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Lentil chili…sort of.

I said I would make lentil chili today. And I am, but I’m not going to give out the recipe. Wait! What I mean by that is there is no recipe. It’s more of a technique/taste thing. Seriously, who doesn’t have their very favorite chili recipe? It’s just one of those things.

The reason I went with lentil chili today is I want chili. It’s so dang cold right now; my toes are numb. In my apartment. I wanted chili, preferably topped with cheese and onions. And I’ve been fighting a cold the last few days. So, in deciding to make chili (comfort food!) I didn’t want to have to mess with cooking beans. All I have is dried (cheaper). I do have lentils. They are not the fancy green or red lentil all the foodies go for. No, these are good old-fashioned brown lentils (non-GMO, as are most lentil from the Palouse), pride of the Palouse. Seriously. They actually have a festival. Every year, the city of Pullman, Washington celebrates the humble brown lentil.I know all about these lovely legumes because I grew up in the heart of lentil country. Let Iowa have their corn, and Kansas, their wheat. We’ll take those lentils. You know what? It makes a good cooking legume. They cook a lot faster than beans do.  So go ahead, throw ’em in a pot of chili!

Anyway, lentil chili. All I did was brown a pound of hamburger and half an onion, diced. Then I added my spices. In this case, about a tablespoon of mild chili powder and about a teaspoon of cumin. I also add around a tablespoon of dried onion because I like the different onion flavors. Next comes a quart of tomatoes in their juice, crushed. If they’re not juicy enough I will add a small can of sauce. Sometimes I will use a can of Rotel to add heat. Tonight, I just finely diced a few hot peppers (Serrano? Something I had them in the freezer. They were a gift). Finally, I add my secret ingredients: sugar and vinegar. A spoonful of sugar before the chili simmers for about an hour, or until lentils are soft. The vinegar, apple cider, is added about 10 minutes before serving. Not a lot, just enough to give the chili a little tang.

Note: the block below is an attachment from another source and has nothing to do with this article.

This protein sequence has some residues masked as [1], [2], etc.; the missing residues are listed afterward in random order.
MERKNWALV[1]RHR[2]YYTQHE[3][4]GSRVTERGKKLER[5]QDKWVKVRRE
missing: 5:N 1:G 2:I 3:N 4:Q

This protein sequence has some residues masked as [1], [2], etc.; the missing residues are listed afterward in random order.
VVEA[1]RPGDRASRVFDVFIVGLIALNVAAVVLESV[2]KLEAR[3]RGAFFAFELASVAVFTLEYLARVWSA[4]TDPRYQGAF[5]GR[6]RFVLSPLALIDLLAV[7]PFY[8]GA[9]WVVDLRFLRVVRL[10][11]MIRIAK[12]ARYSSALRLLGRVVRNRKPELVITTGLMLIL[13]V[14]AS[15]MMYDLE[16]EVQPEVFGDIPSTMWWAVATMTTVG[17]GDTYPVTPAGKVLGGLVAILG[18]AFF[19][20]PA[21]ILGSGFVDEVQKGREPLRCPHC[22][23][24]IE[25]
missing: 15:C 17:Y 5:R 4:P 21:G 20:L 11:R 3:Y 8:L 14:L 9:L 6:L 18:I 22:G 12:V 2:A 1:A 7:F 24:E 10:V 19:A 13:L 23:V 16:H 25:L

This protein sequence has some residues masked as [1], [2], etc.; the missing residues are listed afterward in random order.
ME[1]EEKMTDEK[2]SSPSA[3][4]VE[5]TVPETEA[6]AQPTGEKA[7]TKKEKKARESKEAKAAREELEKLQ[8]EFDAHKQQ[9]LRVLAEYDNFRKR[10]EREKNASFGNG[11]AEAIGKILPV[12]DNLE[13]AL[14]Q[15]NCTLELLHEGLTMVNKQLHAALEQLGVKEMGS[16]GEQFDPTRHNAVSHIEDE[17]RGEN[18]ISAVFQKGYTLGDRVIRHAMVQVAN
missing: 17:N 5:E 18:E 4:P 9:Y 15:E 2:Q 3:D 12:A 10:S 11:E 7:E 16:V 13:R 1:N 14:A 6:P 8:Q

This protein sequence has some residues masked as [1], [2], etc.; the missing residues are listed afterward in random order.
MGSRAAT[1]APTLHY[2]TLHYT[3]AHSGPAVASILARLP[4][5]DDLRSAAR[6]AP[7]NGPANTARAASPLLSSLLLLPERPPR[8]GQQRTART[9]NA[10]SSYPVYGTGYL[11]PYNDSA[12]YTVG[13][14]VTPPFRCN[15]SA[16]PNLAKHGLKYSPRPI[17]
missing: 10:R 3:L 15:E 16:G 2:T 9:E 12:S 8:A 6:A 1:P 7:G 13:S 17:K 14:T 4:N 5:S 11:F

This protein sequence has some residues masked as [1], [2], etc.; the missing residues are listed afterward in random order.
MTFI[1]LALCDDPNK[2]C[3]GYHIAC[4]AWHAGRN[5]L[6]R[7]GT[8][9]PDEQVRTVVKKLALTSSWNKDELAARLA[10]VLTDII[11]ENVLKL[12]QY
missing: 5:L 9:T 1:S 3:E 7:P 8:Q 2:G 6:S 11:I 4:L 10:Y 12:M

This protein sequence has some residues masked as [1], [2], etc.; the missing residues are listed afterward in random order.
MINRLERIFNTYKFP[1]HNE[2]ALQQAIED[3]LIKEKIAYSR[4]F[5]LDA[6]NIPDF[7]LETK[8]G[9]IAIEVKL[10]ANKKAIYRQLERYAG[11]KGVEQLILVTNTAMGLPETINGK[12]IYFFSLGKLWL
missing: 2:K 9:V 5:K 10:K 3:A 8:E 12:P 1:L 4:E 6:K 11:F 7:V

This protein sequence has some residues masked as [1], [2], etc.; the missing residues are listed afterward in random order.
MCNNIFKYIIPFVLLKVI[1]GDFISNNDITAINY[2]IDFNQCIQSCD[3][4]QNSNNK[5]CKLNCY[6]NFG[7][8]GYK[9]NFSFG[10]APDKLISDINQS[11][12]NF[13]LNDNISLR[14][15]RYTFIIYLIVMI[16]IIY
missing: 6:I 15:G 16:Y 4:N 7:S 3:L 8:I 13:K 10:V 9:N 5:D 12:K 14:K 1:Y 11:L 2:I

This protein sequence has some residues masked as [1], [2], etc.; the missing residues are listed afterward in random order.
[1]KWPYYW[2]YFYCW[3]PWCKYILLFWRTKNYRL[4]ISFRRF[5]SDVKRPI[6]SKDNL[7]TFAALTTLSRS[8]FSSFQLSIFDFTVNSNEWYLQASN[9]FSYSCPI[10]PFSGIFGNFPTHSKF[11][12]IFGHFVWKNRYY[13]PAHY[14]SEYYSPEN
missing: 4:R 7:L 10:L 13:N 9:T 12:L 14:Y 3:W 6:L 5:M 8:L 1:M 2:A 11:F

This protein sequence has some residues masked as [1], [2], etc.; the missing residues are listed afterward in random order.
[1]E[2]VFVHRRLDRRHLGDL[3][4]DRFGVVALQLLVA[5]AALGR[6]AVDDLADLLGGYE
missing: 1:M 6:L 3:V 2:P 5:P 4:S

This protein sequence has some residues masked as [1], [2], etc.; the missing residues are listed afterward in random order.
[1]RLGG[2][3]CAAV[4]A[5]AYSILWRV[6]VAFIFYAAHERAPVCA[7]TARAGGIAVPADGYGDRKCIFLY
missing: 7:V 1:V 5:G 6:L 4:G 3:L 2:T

Then I dig in. Sprinkle a few chopped onions and a bit of shredded cheese on top. Perfect meal for a cold, cold night.

Fun:

Lentil Facts & Lore

  • The National Lentil Festival started in 1989 and grows every year!Lentils are shaped like a contact lens. In fact, lens is the latin word for lentil.
  • Lentils may have been used as an aphrodisiac in ancient Egypt. They also thought that the lentil enlightened the minds of children, making them more cheerful and studious.
  • The lentil is a cousin of the bean, and both are a part of the legume family. All legumes are seeds that grow within pods.
  • During World War lI, Americans were encouraged to eat lentils to help the wartime economy.
  • Folic Acid is one very important nutrient found in lentils. One cup of cooked lentils provides 90% of the recommended daily allowance (RDA). Lentils provide more folic acid than any other unfortified food.
  • Lentils have been found in the tombs of Egypt dating back to 2400 B.C.
  • The official mascot of the National Lentil Festival is Tase T. Lentil. His close cousin, Dan D. Pea, is the mascot of the USA Dry Pea & Lentil Council.
  • Soluble fiber in lentils acts as a scrub brush, cleaning the digestive system. This type of fiber also decreases serum glucose and cholesterol, and decreases insulin requirements for people with diabetes.
  • The chili bowl at the National Lentil Festival holds 650 gallons of lentil chili.
  • In 1990 Whitman County, where Pullman is located, grew 98% of the lentils produced in the entire United States! We now grow about a third of the nation’s lentils, not because we grow less, but because other areas increased their production of this fabulous food!
  • According to the Bible, Esau was tricked into selling his birthright for a pottage of lentils. (Genesis 25:34).
  • In 2010 we brewed 350 gallons of our famous lentil chili. We stir the pot by hand using river paddles! (clean of course!) Every last lentil was gone in under 40 minutes.

Courtesy of The National Lentil Festival

And check out this link for a great write-up by the New York Times. Yes, it was years ago, but it still rings true.

http://www.nytimes.com/1997/09/24/dining/national-origins-washington-idaho-border-america-s-golden-land-of-lentils.html?pagewanted=all&src=pm

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